Minnesota’s Brainerd International Raceway remains as one of only two circuits that Mat Mladin has never won a round in the eight years that he has competed in the American AMA Superbike Championship.

The four-times American AMA Superbike champion will be attempting to remedy that situation when the series heads to BIR for round 11 on Sunday, June 27.

“I’m looking forward to the race, it’s going to be a tough one for us, very similar to the last round at Road America, but hopefully we can be a bit closer at the end,” said Mladin.

”With a mile long front straight, Brainerd is one of the fastest tracks on the calendar. It won’t be pretty for us down the front straight, but hopefully we can make up some time around the back part of the circuit.

In the corresponding round last year, Mladin looked as though he may break through for his first race win, but a failing rear tyre, forced him to pit part-way though the race, eventually finishing seventh.

The tyre woes that affected his campaign have been addressed with Mladin not expecting any repeats of last year’s problems.

“Last year we were in the midst of the tyre problems that we were having then and I was forced to pit for a new tyre and finished down in seventh. I don’t expect those sorts of problems again at this round as Dunlop has worked hard on addressing those issues.”

After a blistering start to the season where Mladin scored five race wins from the opening six rounds aboard his Yoshimura Suzuki GSX-R1000, he arrives at Brainerd holding a 10-point lead in the championship over Honda’s Miguel DuHamel. The second half of the season is shaping up to be a classic battle between two of the champions of the sport.

“At recent rounds, our rivals have taken some points away from us, but the bottom line is that I still have the lead and prefer to have that rather than be chasing it. We’re definitely not out of it yet.”

The determination to succeed which has become such a strong part of Mladin’s character is certain to shine at Brainerd as he chases every possible point that is available to be earned at the round.

Practice and qualifying for round 11 of the AMA Chevrolet Superbike Championship is scheduled to commence on Friday (June 25), with the Superbike competitors taking to the circuit on Sunday for their 21-lap national.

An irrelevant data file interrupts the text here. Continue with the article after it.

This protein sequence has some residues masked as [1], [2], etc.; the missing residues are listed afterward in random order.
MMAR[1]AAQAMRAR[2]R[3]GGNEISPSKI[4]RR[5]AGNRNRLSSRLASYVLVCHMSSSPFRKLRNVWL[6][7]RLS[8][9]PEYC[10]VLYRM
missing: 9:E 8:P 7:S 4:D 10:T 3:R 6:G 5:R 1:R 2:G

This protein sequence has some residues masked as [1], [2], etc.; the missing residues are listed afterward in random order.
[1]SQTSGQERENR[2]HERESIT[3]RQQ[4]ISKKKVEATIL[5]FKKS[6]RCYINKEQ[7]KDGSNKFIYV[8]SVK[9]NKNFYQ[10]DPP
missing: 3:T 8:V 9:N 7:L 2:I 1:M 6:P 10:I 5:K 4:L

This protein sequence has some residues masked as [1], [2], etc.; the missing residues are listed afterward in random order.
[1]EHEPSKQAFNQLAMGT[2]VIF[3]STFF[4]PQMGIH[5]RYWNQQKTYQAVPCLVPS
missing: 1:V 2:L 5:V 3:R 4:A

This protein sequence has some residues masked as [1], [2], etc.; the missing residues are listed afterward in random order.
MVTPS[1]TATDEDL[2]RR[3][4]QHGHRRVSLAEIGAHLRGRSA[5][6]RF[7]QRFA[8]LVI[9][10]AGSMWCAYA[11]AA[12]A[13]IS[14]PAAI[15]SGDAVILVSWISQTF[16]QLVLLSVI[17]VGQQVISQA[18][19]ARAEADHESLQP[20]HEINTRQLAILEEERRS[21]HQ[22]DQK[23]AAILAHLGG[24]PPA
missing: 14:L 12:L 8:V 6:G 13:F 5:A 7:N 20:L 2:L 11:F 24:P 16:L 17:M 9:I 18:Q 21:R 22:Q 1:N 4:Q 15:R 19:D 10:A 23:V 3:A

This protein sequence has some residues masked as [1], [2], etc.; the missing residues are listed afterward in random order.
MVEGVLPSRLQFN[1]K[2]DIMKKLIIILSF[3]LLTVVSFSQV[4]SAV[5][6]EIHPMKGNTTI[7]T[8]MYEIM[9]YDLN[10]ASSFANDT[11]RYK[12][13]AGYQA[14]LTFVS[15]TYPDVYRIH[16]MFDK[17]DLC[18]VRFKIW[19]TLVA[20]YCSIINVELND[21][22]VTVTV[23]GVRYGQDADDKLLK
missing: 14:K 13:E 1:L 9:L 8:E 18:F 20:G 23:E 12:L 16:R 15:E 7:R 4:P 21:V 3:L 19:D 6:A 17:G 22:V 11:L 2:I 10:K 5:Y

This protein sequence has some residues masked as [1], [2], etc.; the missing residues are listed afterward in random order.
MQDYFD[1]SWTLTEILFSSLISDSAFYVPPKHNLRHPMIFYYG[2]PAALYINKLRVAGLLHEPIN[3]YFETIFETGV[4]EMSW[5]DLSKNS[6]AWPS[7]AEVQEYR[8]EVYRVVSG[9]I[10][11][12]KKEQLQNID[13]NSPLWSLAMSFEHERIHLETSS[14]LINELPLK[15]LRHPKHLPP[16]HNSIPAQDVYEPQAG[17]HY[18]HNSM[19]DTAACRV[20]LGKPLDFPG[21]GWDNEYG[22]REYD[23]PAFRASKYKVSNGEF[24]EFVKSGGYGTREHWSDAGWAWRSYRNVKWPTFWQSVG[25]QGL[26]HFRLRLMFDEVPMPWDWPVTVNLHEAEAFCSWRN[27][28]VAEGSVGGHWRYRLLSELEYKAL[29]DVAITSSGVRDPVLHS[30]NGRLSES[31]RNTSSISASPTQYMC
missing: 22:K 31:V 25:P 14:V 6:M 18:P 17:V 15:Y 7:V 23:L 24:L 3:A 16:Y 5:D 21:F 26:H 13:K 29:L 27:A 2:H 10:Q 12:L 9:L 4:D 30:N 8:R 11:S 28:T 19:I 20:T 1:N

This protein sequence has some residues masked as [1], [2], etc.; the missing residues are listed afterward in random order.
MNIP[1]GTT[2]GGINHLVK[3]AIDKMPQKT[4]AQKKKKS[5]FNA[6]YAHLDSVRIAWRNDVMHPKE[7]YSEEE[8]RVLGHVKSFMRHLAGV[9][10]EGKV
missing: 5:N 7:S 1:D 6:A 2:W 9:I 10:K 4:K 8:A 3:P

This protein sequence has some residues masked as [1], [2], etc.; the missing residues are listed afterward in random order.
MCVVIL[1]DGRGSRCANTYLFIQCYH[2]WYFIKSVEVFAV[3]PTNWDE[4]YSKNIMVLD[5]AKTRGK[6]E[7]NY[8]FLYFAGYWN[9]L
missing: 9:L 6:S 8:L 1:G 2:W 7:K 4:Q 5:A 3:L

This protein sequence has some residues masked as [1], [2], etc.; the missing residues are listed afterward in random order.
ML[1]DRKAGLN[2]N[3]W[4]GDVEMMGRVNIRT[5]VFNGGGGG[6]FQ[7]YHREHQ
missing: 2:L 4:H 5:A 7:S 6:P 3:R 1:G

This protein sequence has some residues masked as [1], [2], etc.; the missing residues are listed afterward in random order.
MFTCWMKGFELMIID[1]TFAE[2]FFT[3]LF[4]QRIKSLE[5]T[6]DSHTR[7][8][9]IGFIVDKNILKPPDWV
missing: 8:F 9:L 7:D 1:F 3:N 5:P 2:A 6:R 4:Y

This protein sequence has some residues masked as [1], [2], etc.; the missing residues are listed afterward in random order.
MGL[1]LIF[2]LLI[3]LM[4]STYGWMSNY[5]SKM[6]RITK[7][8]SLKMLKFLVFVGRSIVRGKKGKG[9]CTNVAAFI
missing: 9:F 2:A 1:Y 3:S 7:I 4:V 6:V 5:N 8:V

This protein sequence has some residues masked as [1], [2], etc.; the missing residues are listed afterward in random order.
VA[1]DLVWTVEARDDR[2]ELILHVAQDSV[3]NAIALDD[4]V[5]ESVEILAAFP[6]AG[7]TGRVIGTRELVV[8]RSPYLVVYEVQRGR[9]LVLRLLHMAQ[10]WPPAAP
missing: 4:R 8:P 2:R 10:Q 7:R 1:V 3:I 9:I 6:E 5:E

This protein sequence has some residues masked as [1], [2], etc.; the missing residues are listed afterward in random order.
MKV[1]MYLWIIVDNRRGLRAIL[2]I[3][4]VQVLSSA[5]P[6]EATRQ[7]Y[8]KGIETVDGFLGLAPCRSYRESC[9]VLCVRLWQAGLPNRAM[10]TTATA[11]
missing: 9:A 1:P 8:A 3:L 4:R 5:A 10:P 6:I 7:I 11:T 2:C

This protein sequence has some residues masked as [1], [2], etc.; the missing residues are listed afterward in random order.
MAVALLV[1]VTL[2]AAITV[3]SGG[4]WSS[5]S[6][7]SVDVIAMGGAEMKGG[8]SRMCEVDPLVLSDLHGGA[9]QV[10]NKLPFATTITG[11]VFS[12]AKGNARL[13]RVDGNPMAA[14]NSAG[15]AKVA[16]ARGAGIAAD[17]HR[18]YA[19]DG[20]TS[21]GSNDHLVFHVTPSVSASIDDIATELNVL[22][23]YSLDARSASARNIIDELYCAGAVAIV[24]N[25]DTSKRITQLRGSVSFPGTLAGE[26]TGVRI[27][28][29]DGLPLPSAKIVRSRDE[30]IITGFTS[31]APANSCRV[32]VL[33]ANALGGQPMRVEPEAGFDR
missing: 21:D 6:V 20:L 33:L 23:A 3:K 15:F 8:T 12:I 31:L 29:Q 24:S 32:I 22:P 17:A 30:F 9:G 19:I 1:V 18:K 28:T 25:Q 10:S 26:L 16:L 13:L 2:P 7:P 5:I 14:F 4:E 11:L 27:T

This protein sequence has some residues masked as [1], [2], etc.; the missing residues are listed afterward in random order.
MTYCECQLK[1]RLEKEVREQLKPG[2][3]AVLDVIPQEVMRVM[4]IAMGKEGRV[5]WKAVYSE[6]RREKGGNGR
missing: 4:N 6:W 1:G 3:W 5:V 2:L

Circuit length: 4.828km (3.00miles)
2003 Pole position: Mat Mladin (Yoshimura Suzuki) 1:35.622 mins
2003 Results:
1. Aaron Yates (Yoshimura Suzuki)
2. Miguel DuHamel (American Honda)
3. Kurtis Roberts (Erion Honda)
7. Mat Mladin (Yoshimura Suzuki)
Superbike lap record: Mat Mladin (Team Yoshimura Suzuki) 1:35.320 (2001)

2004 AMA Chevrolet Superbike Championship (Points after 10 of 18 rounds)
1. Mat Mladin (329, 5 wins); 2. Miguel DuHamel (319, 4 wins), 3. Jake Zemke (311), 4. Eric Bostrom (235, 1 win), 5. Geoff May (220); 6. Ben Bostrom (184), 7. John Haner (183), 8. Aaron Yates (165), 9. Eric Wood (161), 10. Lee Acree (156).

Michelin to sponsor Trofeo Ducati AMA Superbike race at Brainerd International Raceway
BRAINERD, Minn, June 21, 2004. – Brainerd International Raceway today announced that Michelin will be the presenting sponsor of the Trofeo Ducati U.S. Superbike AMA Championship, which is scheduled for June 25-27 on BIR’s world-class 3-mile road course.

The event will be known as the Trofeo Ducati U.S. Superbike AMA Championship presented by Michelin. The Michelin brand will be prominently featured throughout the race weekend with signage, advertising and on-track announcements.

“We’re very pleased to be involved in such a world-class event,” Michelin Two Wheel Product Manager Bernard Jarrousse said. “Superbike racing has helped Michelin develop products like the soon-to-be-introduced Pilot Power sportbike tire. This is an ideal opportunity for Michelin to communicate its message of technological leadership and quality to AMA Superbike fans.”

“Michelin has excellent brand recognition in the racing world and has become a major force in Superbike racing,” BIR General Manager Scott Quick said. “We’re excited to have Michelin on board as a first-year sponsor for this event and we look forward to growing this relationship.”
The Trofeo Ducati is a perennial favorite at BIR. It features some of the top Superbike racers, including Eric Bostrom, Miguel Duhamel, Aaron Yates, Mat Mladin and Ben Bostrom. They challenge the 10-turn road course at speeds of up to 190 mph. Qualifying takes place Friday and Saturday for most of the classes, with finals on Sunday.

The event will feature an array of entertainment for fans, including live music Friday and Saturday nights, fireworks, contests, a bike show, a bike tour around the Brainerd Lakes Area, autograph sessions and more. It’s family entertainment at its finest, with camping available in BIR’s 162-site PleasureLand RV Park or on 600 acres of rustic camping.
BIR President Bill Singleterry joined Quick in welcoming Michelin to BIR as a sponsor and looks forward to a long-lasting relationship.
Michelin North America is a division of Group Michelin, one of the world’s largest tire manufacturers, with 2003 worldwide net sales of $18.6 billion. Michelin manufactures and sells tires for every type of vehicle, including airplanes, automobiles, bicycles, earthmovers, farm equipment, heavy-duty trucks and the space shuttle. The company also publishes travel guides, maps and atlases covering Europe, Asia, Africa and North America. Headquartered in Greenville, S.C., Michelin North America employs 23,920 and operates 22 plants in 17 locations.

BIR is a subsidiary of Michigan-based Sports Resorts International Inc., a publicly traded company on the NASDAQ exchange (SPRI). Now in its 35th season, BIR is one of North America’s largest racetracks. It’s about 120 miles north of the Twin Cities. Visit